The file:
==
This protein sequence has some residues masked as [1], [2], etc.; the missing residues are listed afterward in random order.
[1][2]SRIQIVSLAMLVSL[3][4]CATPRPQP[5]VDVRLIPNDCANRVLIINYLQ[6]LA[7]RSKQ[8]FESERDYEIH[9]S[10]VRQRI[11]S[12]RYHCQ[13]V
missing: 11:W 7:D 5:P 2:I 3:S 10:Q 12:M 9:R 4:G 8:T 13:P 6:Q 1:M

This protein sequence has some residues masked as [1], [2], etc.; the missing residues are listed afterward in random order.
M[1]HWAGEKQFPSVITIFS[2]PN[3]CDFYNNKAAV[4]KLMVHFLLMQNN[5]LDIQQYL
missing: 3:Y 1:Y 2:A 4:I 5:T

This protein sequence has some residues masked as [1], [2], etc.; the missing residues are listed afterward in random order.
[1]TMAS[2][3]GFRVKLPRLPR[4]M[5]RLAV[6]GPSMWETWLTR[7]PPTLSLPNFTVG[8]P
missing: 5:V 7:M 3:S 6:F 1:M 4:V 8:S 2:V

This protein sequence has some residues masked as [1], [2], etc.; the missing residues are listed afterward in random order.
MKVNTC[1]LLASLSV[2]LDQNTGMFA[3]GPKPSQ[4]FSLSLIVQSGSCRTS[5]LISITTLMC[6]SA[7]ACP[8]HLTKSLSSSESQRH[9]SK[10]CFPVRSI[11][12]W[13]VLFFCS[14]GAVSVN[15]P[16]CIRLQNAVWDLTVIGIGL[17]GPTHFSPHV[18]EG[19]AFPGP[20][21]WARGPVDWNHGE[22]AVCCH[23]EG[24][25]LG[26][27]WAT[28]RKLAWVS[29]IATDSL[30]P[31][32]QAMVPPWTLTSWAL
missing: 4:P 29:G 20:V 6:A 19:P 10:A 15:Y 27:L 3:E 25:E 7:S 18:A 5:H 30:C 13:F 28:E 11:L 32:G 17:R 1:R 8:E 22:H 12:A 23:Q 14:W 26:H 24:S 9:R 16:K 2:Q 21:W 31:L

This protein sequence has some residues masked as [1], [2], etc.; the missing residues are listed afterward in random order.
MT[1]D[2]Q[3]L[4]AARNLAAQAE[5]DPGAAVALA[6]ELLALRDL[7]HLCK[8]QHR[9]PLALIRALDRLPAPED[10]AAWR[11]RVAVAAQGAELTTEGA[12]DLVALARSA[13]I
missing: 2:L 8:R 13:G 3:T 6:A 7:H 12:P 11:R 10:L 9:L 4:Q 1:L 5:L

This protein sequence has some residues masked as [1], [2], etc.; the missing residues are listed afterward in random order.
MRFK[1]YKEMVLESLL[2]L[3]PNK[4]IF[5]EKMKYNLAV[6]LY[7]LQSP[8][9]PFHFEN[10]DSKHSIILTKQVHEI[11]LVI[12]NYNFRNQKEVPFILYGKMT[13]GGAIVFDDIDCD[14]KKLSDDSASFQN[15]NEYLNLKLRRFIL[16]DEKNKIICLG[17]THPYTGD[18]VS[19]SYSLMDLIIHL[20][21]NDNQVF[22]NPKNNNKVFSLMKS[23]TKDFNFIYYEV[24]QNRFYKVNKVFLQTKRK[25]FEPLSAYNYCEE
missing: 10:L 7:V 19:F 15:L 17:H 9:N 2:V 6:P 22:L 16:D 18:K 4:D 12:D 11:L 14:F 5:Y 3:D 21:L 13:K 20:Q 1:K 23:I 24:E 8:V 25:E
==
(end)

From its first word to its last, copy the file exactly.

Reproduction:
This protein sequence has some residues masked as [1], [2], etc.; the missing residues are listed afterward in random order.
[1][2]SRIQIVSLAMLVSL[3][4]CATPRPQP[5]VDVRLIPNDCANRVLIINYLQ[6]LA[7]RSKQ[8]FESERDYEIH[9]S[10]VRQRI[11]S[12]RYHCQ[13]V
missing: 11:W 7:D 5:P 2:I 3:S 10:Q 12:M 9:R 4:G 8:T 13:P 6:Q 1:M

This protein sequence has some residues masked as [1], [2], etc.; the missing residues are listed afterward in random order.
M[1]HWAGEKQFPSVITIFS[2]PN[3]CDFYNNKAAV[4]KLMVHFLLMQNN[5]LDIQQYL
missing: 3:Y 1:Y 2:A 4:I 5:T

This protein sequence has some residues masked as [1], [2], etc.; the missing residues are listed afterward in random order.
[1]TMAS[2][3]GFRVKLPRLPR[4]M[5]RLAV[6]GPSMWETWLTR[7]PPTLSLPNFTVG[8]P
missing: 5:V 7:M 3:S 6:F 1:M 4:V 8:S 2:V

This protein sequence has some residues masked as [1], [2], etc.; the missing residues are listed afterward in random order.
MKVNTC[1]LLASLSV[2]LDQNTGMFA[3]GPKPSQ[4]FSLSLIVQSGSCRTS[5]LISITTLMC[6]SA[7]ACP[8]HLTKSLSSSESQRH[9]SK[10]CFPVRSI[11][12]W[13]VLFFCS[14]GAVSVN[15]P[16]CIRLQNAVWDLTVIGIGL[17]GPTHFSPHV[18]EG[19]AFPGP[20][21]WARGPVDWNHGE[22]AVCCH[23]EG[24][25]LG[26][27]WAT[28]RKLAWVS[29]IATDSL[30]P[31][32]QAMVPPWTLTSWAL
missing: 4:P 29:G 20:V 6:A 19:P 10:A 15:Y 27:L 3:E 25:E 7:S 18:A 5:H 30:C 13:F 28:E 11:L 32:G 17:R 1:R 8:E 22:H 12:A 23:Q 14:W 26:H 24:S 9:R 16:K 2:Q 21:W 31:L

This protein sequence has some residues masked as [1], [2], etc.; the missing residues are listed afterward in random order.
MT[1]D[2]Q[3]L[4]AARNLAAQAE[5]DPGAAVALA[6]ELLALRDL[7]HLCK[8]QHR[9]PLALIRALDRLPAPED[10]AAWR[11]RVAVAAQGAELTTEGA[12]DLVALARSA[13]I
missing: 2:L 8:R 13:G 3:T 6:A 7:H 12:P 11:R 10:L 9:L 4:Q 1:L 5:L

This protein sequence has some residues masked as [1], [2], etc.; the missing residues are listed afterward in random order.
MRFK[1]YKEMVLESLL[2]L[3]PNK[4]IF[5]EKMKYNLAV[6]LY[7]LQSP[8][9]PFHFEN[10]DSKHSIILTKQVHEI[11]LVI[12]NYNFRNQKEVPFILYGKMT[13]GGAIVFDDIDCD[14]KKLSDDSASFQN[15]NEYLNLKLRRFIL[16]DEKNKIICLG[17]THPYTGD[18]VS[19]SYSLMDLIIHL[20][21]NDNQVF[22]NPKNNNKVFSLMKS[23]TKDFNFIYYEV[24]QNRFYKVNKVFLQTKRK[25]FEPLSAYNYCEE
missing: 10:L 7:V 19:F 15:L 17:H 9:N 2:V 6:P 22:L 16:D 18:K 4:D 12:D 11:L 14:F 5:Y 3:D 21:L 13:K 20:Q 1:K 23:I 24:E 8:V 25:E